Programme Guide

Ludwig van Beethoven is a fixture in the career of the pianist and conductor Daniel Barenboim: “Beethoven’s music is universal, no matter where you are in the world – it speaks to all people.” Before his thirtieth birthday, Barenboim had made legendary recordings of all of Beethoven’s piano sonatas and concertos. That said, he has also not shied away from the composer’s less frequently played works, those less liked by audiences and critics alike; on the contrary, he has approached them with great passion. At a guest performance in February 1995 in the Philharmonie, therefore, it was no surprise that the Triple Concerto and the Choral Fantasy were on the programme, with Barenboim playing both the piano and conducting, and supported by his famous colleagues Itzhak Perlman and Yo-Yo Ma on violin and cello respectively.

Beethoven composed the Choral Fantasy in 1808 as the finale to a truly gargantuan concert which had already featured his fifth and sixth symphonies, three movements from the C major Mass, a concert aria and the Fourth Piano Concerto. Right at the end he intended all of the orchestral and vocal forces to join together as one in a “Fantasy on the Piano, eventually culminating in the entry of the entire orchestra, as well as the chorus, in a grand finale”. Beethoven himself played the piano at the premiere and had to improvise the long solo introduction, as he had not finished the composition on time. The result is a fascinating mixture of symphonic and vocal music that paves the way to the jubilant finale of his Ninth Symphony.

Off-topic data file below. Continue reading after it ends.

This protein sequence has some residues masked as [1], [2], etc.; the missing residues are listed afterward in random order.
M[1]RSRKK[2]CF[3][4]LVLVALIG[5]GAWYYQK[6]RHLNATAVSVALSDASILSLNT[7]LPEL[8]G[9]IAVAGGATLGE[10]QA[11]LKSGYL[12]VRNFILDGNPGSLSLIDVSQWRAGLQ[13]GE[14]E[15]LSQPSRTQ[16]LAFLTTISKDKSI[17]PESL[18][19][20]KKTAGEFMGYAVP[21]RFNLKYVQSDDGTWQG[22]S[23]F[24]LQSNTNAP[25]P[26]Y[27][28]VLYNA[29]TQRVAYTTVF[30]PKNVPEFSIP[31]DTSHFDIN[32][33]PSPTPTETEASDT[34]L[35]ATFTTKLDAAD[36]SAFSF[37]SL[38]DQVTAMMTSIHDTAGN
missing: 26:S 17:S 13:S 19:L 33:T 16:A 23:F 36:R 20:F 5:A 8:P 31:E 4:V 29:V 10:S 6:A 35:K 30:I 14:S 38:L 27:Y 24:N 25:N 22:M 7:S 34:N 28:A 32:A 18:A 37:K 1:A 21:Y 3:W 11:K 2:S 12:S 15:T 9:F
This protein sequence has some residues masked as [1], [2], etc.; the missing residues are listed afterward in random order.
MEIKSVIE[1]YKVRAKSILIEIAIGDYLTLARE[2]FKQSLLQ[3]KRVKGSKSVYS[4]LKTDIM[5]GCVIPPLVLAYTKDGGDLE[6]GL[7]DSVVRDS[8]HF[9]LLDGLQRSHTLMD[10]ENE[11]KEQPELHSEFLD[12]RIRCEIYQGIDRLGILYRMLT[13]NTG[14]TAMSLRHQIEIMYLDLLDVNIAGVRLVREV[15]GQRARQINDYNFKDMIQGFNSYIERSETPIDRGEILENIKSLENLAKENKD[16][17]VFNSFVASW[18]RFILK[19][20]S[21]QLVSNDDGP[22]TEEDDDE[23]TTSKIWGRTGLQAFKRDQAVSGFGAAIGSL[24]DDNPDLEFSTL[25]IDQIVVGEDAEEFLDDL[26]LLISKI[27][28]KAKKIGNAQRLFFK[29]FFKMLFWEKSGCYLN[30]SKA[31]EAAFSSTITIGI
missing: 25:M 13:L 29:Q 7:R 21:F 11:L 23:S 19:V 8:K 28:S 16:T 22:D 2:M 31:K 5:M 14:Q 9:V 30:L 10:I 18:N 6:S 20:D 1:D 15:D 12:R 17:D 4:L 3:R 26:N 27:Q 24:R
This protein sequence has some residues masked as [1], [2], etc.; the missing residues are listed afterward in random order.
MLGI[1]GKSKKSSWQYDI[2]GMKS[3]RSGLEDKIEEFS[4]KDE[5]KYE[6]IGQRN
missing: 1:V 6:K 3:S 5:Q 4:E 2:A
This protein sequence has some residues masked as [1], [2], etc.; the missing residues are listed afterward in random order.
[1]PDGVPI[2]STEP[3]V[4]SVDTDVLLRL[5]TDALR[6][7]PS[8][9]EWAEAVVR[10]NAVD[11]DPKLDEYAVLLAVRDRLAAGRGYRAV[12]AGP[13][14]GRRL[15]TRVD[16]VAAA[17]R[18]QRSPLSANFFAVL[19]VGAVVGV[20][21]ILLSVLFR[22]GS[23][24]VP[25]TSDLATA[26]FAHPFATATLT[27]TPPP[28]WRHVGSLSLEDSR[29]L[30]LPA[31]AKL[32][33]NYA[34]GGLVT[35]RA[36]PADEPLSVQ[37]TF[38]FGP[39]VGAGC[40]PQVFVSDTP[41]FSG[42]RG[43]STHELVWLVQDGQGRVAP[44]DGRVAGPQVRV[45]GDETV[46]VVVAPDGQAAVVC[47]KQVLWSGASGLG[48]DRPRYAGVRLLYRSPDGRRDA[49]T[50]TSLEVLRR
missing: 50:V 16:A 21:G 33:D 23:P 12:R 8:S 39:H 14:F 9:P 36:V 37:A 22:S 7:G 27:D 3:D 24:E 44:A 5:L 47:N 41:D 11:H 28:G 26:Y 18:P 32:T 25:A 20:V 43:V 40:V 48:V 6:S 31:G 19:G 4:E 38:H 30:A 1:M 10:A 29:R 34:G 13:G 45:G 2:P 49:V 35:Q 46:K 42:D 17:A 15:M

The Triple Concerto too goes beyond Classical genre limits when the orchestra is faced by a veritable chamber music ensemble in the form of a trio comprising piano, violin and cello. For Barenboim this was a “very exciting experiment in sound,” which according to the Berliner Zeitung was a resounding success on this occasion, as “the Triple Concerto developed a breathtaking and playful firework display that developed slowly and was ignited by Itzhak Perlman (violin) and Yo-Yo Ma (cello), who elicited from their priceless instruments opulent sounds of the highest quality.”

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